Intraganglionic signaling as a novel nasal-meningeal pathway for TRPA1-dependent trigeminovascular activation by inhaled environmental irritants.

Kunkler PE, Ballard CJ, Pellman JJ, Zhang L, Oxford GS, Hurley JH - PLoS ONE (2014)

Retrograde double labeling in the trigeminal ganglion.Representative images two weeks following retrograde labeling of the nasal epithelium (Fluorogold; blue) and middle cerebral artery (MCA) (DiI; red). Numerous labeled cells were observed throughout the trigeminal ganglion and frequently retrograde labeled cells from the nasal mucosa were observed near to or adjacent to those from the MCA. Scale bar 100 µm.
© Copyright Policy
Related In: Results  -  Collection

License
Show All Figures
getmorefigures.php?uid=PMC4117521&req=5

pone-0103086-g005: Retrograde double labeling in the trigeminal ganglion.Representative images two weeks following retrograde labeling of the nasal epithelium (Fluorogold; blue) and middle cerebral artery (MCA) (DiI; red). Numerous labeled cells were observed throughout the trigeminal ganglion and frequently retrograde labeled cells from the nasal mucosa were observed near to or adjacent to those from the MCA. Scale bar 100 µm.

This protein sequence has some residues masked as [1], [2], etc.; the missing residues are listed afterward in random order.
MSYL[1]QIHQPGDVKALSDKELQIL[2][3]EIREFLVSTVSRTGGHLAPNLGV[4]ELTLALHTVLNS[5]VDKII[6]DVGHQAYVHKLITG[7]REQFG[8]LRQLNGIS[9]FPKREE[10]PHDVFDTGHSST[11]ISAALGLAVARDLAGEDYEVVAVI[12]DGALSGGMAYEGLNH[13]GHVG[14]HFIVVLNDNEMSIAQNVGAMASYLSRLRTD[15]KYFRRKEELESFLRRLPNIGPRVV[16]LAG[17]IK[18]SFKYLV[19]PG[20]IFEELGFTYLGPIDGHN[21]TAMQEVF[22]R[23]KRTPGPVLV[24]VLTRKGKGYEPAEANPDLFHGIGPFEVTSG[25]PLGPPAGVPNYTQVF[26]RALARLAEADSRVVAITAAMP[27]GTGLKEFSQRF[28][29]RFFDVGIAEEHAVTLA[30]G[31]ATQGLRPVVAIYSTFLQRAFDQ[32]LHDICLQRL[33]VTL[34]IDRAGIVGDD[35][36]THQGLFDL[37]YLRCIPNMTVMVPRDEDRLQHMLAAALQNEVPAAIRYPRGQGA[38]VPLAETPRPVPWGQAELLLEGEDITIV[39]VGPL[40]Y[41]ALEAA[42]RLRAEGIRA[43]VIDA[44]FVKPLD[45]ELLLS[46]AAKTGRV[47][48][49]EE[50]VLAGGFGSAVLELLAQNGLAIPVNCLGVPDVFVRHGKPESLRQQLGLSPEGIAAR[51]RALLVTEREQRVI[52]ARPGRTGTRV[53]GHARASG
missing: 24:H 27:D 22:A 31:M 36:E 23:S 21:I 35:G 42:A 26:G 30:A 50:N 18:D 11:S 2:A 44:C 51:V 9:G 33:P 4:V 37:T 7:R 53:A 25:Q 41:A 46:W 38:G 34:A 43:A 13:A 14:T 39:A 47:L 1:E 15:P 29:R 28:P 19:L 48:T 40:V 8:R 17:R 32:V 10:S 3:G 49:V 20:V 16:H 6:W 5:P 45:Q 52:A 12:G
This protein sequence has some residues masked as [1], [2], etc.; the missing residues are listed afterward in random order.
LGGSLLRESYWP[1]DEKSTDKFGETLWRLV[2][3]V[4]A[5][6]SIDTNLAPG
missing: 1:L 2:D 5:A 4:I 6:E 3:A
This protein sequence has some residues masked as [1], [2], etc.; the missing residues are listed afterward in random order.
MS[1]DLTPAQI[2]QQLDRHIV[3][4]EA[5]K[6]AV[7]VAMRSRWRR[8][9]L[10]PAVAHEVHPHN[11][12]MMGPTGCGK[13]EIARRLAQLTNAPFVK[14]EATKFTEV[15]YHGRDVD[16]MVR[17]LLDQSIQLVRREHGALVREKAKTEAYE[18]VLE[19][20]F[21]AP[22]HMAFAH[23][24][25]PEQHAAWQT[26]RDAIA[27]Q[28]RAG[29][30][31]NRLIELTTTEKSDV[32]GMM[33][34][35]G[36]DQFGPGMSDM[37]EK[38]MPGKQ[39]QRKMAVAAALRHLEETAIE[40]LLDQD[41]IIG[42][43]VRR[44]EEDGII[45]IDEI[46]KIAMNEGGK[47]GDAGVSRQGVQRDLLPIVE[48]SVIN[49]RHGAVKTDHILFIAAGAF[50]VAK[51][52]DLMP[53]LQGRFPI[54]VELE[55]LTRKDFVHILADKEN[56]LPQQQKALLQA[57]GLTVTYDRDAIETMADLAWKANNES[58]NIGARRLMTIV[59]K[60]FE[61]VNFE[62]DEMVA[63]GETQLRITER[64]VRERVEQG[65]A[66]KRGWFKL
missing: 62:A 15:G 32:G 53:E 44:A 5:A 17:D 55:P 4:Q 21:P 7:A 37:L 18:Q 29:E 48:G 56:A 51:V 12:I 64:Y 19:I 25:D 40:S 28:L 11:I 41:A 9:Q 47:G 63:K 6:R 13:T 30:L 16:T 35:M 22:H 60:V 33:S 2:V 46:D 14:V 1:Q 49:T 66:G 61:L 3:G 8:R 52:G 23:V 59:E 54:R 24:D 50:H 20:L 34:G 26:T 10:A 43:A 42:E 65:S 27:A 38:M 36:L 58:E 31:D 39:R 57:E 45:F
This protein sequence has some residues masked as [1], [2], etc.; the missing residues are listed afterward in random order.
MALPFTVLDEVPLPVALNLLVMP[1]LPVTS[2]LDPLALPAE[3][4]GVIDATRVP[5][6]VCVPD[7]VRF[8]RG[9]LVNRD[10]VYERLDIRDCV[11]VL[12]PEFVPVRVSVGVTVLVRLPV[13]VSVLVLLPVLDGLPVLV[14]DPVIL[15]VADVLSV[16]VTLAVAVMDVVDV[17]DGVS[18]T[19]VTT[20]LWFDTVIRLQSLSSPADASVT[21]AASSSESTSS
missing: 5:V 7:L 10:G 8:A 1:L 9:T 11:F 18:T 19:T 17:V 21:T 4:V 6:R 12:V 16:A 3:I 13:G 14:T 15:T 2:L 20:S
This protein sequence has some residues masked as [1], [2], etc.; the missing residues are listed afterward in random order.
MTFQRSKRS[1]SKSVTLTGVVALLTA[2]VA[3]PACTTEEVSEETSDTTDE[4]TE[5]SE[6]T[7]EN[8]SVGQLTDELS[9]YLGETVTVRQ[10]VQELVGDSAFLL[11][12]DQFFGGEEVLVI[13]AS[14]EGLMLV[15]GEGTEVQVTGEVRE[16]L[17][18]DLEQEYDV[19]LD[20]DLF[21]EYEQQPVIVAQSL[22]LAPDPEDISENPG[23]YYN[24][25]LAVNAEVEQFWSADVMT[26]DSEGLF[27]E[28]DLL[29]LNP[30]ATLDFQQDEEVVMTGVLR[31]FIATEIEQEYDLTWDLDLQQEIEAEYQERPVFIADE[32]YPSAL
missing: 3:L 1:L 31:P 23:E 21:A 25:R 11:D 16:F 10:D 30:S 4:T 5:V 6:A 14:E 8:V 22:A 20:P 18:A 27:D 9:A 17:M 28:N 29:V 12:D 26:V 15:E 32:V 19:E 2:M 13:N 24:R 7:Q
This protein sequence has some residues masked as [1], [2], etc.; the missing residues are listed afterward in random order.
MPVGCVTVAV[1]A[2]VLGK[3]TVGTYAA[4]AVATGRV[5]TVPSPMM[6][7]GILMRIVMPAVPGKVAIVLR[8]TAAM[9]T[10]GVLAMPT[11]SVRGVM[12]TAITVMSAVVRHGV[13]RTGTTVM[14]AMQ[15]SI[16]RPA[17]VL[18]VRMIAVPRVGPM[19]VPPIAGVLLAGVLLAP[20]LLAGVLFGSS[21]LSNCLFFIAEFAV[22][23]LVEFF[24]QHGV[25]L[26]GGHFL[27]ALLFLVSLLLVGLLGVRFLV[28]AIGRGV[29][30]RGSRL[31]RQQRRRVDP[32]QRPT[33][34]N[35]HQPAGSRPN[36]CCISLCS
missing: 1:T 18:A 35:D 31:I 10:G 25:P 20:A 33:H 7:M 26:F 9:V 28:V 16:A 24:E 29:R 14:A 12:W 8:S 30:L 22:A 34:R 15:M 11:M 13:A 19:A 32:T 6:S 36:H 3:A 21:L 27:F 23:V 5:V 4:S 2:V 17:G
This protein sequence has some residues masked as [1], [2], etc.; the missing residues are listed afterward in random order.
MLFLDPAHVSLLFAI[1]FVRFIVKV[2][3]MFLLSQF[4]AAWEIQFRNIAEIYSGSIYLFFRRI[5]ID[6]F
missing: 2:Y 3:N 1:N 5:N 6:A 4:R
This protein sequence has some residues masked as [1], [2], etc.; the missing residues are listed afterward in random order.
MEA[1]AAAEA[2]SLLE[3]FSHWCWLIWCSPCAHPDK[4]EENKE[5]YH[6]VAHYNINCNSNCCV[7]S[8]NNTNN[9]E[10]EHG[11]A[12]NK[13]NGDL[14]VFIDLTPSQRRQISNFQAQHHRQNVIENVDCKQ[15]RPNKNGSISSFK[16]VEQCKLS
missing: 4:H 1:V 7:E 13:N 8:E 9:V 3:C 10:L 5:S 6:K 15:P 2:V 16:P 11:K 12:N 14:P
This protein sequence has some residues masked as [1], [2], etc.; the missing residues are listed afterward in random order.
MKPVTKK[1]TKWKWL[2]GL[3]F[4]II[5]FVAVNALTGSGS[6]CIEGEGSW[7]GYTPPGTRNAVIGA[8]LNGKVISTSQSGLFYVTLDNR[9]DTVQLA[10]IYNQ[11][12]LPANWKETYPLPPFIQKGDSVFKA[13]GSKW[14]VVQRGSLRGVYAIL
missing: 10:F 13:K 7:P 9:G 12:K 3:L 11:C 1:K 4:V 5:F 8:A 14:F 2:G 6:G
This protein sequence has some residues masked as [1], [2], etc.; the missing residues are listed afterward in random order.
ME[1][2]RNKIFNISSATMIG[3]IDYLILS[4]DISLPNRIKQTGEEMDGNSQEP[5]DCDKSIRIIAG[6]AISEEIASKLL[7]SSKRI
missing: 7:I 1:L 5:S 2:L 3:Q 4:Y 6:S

Mentions: Retrograde label from the nasal epithelium was most abundant in the dorsal half of the ipsilateral TG in V1 and V2 subdivisions consistent with previous reports [43], [44]. Small to medium sized labeled cells were distributed over the entire medial to lateral extent of the ipsilateral ganglion, though the highest density was localized along the dorsomedial border of the ganglion. As expected no labeled cell bodies were observed in the mandibular branch of the trigeminal nerve or in the contralateral ganglia. The pattern of retrograde labeling from the MCA and dura was similar to that observed from the nasal epithelium, but slightly more diffusely spread throughout the ganglion. Labeled neurons were prominent in the V1 and V2 subdivision of the ganglion, similar to previous reports [15], [29], though a small number of labeled neurons in the contralateral ganglia were also present. Co-localization of nasal and MCA/dural retrograde labels, an indicator of axonal collaterals supplying the distinct receptive fields, was not observed in any sections. In contrast, clusters of independently labeled neurons from each target were frequently observed to be clumped together (Fig. 5). Distance measurements between retrogradely labeled cells confirmed this observation (Table 1). The average nearest distance between individual Fluorogold (FG) nasal retrogradely labeled cells in the ganglia (n = 129) was 88.24±7.72 µm while that between retrogradely DiI labeled MCA cells (n = 110) was 120.90±12.05 µm. Distance measurements between FG labeled cells also revealed 37.2% of the cells (48 of 129 total labeled cells) were within 50 µm of the next closest FG labeled cell, and 70.5% of the total labeled population (91 of 129 cells) were within 100 µm. Slightly further distances were measured between nearest DiI labeled pairs, with 28.2% and 57.3% of the total population observed within 50 and 100 µm, respectively. The average nearest distance between a FG and DiI labeled cell was 95.01±8.98 µm, with distances similar to those for each separate population (24.8% and 69.8% of the total population observed within 50 and 100 um, respectively). The close proximity of these two afferent populations within the ganglia supports the potential involvement of chemical intraganglionic transmission to communicate signals from the nasal epithelium to the cranial blood vessels.